BlackBerry CEO John Chen has been hinting at this move for almost a year now: today BlackBerry announced it will no longer design hardware. Say goodbye to all the crazy hardware QWERTY devices, ultra-wide phones, and unique slider designs. Speaking to investors, BlackBerry CEO John Chen described the move as a "pivot to software," saying, "The company plans to end all internal hardware development and will outsource that function to partners. This allows us to reduce capital requirements and enhance return on invested capital." The "Outsourcing to partners" plan is something we've already seen with the "BlackBerry" DTEK50, which was just a rebranded Alcatel Idol 4. Chen is now betting the future of the company on software, saying, "In Q2, we more than doubled our software revenue year over year and delivered the highest gross margin in the company's history. We also completed initial shipments of BlackBerry Radar, an end-to-end asset tracking system, and signed a strategic licensing agreement to drive global growth in our BBM consumer business." BlackBerry never effectively responded to the 2007 launch of the iPhone and the resulting transition to modern touchscreen smartphones. BlackBerry took swings with devices like the BlackBerry Storm in 2008, its first touchscreen phone; and the BlackBerry Z10 in 2013, the first BlackBerry phone with an OS designed for touch, but neither caught on. BlackBerry's first viable competitor to the iPhone didn't arrive until it finally switched to Android in 2015 with the BlackBerry Priv. It was the first decent BlackBerry phone in some time, but the high price and subpar hardware led to poor sales.
  • Oracle's 'Gamechanger' Evidence Really Just Evidence Of Oracle Lawyers Failing To Read
    Then on to the main show: Oracle's claim that Google hid the plans to make Android apps work on Chrome OS. Google had revealed to Oracle its "App Runtime for Chrome" (ARC) setup, and it was discussed by Oracle's experts, but at Google I/O, Google revealed new plans for apps to run in Chrome OS that were not using ARC, but rather a brand new setup, which Google internally referred to as ARC++. Oracle argued that Google only revealed to them ARC, but not ARC++ and that was super relevant to the fair use argument, because it showed that Android was replacing more than just the mobile device market for Java. But, here's Oracle's big problem: Google had actually revealed to Oracle the plans for ARC++. It appears that Oracle's lawyers just missed that fact. Ouch.
  • Understanding Android's balance between openness and security
    At the 2016 Structure Security conference, Google's Adrian Ludwig talked about the balance between keeping Android as open as possible, while also keeping it secure.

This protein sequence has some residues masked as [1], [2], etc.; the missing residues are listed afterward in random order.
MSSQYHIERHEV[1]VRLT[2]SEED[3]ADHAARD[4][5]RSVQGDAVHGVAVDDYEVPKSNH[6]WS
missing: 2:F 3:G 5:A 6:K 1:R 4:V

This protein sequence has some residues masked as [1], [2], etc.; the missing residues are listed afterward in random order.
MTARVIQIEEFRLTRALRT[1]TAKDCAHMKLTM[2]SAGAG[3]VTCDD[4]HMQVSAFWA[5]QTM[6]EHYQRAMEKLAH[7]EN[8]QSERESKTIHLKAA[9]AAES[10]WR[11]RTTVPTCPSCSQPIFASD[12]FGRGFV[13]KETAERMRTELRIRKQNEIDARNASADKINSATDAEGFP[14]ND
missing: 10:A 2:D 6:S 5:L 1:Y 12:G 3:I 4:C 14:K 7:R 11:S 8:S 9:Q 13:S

• Google's Nougat Android update hits the sweet spot: Software 'isn't flashy, but still pretty handy'
    Nougat, Google's latest update of its Android smartphone software, isn't particularly flashy; you might not even notice what's different about it at first. But it offers a number of practical time-saving features, plus a few that could save money — and perhaps even your life. Nougat is starting to appear on phones, including new ones expected from Google next week.
  • How to change the home screen launcher on Android
  • Andromeda: Chrome OS and Android will merge
  • Sale of Kodi 'fully-loaded' streaming boxes faces legal test
  • Android boxes: Middlesbrough man to be first to be prosecuted for selling streaming kits

Endless OS 3.0 is out!

So our latest and greatest Endless OS is out with the new 3.0 version series! The shiny new things include the use of Flatpak to manage the applications; a new app center (GNOME Software); a new icon set; a new Windows installer that gives you the possibility of installing Endless OS in dual-boot; and many bug fixes. Read more

Expandable, outdoor IoT gateway runs Android on i.MX6

VIA’s “Artigo A830” IoT gateway runs Android on an i.MX6 DualLite SoC and offers HDMI, GbE, microSD, numerous serial and USB ports, plus -20 to 60° operation. As the name suggests, the VIA Technologies Artigo A830 Streetwise IoT Platform is designed for outdoor Internet of Things gateway applications. These are said to include smart lockers, vending machines, information kiosks, and signage devices that run “intensive multimedia shopping, entertainment, and navigation applications.” The outdoors focus is supported with an extended -20 to 60°C operating range, as well as surge and ESD protection for surviving challenges such as a nearby lightning strike. Read more